Sep 6, 2018
Are Women Better Investors? Stash Data Flips Gender Stereotypes
Stash found that Investing isn’t a man’s world. It’s everyone’s world.
The gender gap is real—and not only when it comes to how much money men and women earn. It applies across a wide spectrum of the financial world.
Men tend to score higher on financial literacy tests, for example. But women generally have a more practical approach to money, viewing it as a tool to take care of their families, more so than their male counterparts.
There are numerous theories about why there’s a gender divide when it comes to finances.
Money, traditionally, is seen as a man’s domain. Less than 20% of those in leadership positions at investment banks are female, according to industry data, and women make up only 9% of senior executive positions at private equity firms.
But what about when it comes to investing, specifically?
Stash’s data team took a look and came away with some interesting discoveries that may upend some of the preconceived notions and stereotypes about money and gender. We analyzed self-reported responses from 640,000 Stash users (defined as individuals who have a personal invest account) in the first week of August 2018. The sample group was roughly one-third women and two-thirds men. As a side note: Stash has more male than female customers.
Here’s what Stash found, based on customer responses.
Women view themselves as more risk-averse…
Nearly 90% of female Stash users self-identified as having a low or medium risk tolerance when they first open an account, compared to 75% of men. This means that female Stash users perceive themselves as less willing to make riskier investments, opting for less volatile stocks and ETFs—they want safer investments, in other words.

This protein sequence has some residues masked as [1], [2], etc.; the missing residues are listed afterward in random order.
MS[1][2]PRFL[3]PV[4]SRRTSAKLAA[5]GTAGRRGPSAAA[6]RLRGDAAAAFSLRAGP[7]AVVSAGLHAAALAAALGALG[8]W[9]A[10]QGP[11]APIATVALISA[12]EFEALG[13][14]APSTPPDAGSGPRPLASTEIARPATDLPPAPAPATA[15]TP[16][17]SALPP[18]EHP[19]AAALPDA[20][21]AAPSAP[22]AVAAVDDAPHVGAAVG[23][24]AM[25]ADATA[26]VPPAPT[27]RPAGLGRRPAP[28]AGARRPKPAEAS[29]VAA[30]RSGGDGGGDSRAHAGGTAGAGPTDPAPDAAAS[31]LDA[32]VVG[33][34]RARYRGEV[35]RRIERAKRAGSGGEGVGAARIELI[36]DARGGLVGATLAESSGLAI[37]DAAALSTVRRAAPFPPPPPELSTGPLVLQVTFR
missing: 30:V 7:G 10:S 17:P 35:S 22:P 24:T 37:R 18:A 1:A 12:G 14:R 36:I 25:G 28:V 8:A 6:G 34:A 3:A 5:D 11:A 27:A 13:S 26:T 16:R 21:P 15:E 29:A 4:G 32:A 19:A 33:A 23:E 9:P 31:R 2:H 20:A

… but actually, they’re not
The data, however, reveals that female users are just as likely as men to take on investment risk. Roughly 50% of women have invested in higher-risk investments on Stash—the same as men.
So, while women may view themselves as more conservative investors, in practice, they’re not.
Women want to learn
When it comes to improving their financial acumen, women are just as eager as men to learn more.
Stash’s data team asked the same sample group how many articles they read on StashLearn, our financial education site. We found that men and women consume roughly the same amount of educational content, reading three to four articles per day on average.
Women keep their cool, fellas freak out
Our data experts also uncovered big differences between male and female Stash users when the market becomes volatile.
It turns out women acted more sensibly on turbulent days.
When Stash dug into the numbers, we discovered that it was male users who panicked. Men were 87% more likely than women, on average, to sell an investment.
And that behavior continued into the following week, with male users still being 76% more likely than women to sell an investment, compared to female users.
By selling after a market drop, men effectively locked in their losses. The market has since recovered.
Women are listening
What does the above tell us?
Contrary to stereotypes, and despite consuming roughly the same amount of educational content on StashLearn, male users were more prone to making emotional or panicky investing decisions during market turbulence.
In short, it seems women are more likely to listen to sensible and time-tested financial advice and stay the course. Men are more likely to pull the trigger and sell when their money appears to be at risk.
Stash is leveling the playing field for female investors
It’s time to quit listening to the stereotypes about gender and investing. Every day, women are entering the market, making choices, and riding out market highs and lows.
Get off the sidelines. Build up your financial education and confidence with StashLearn, grow your know-how.
Investing isn’t a man’s world. It’s everyone’s world.
Plus, you can get started with just $5.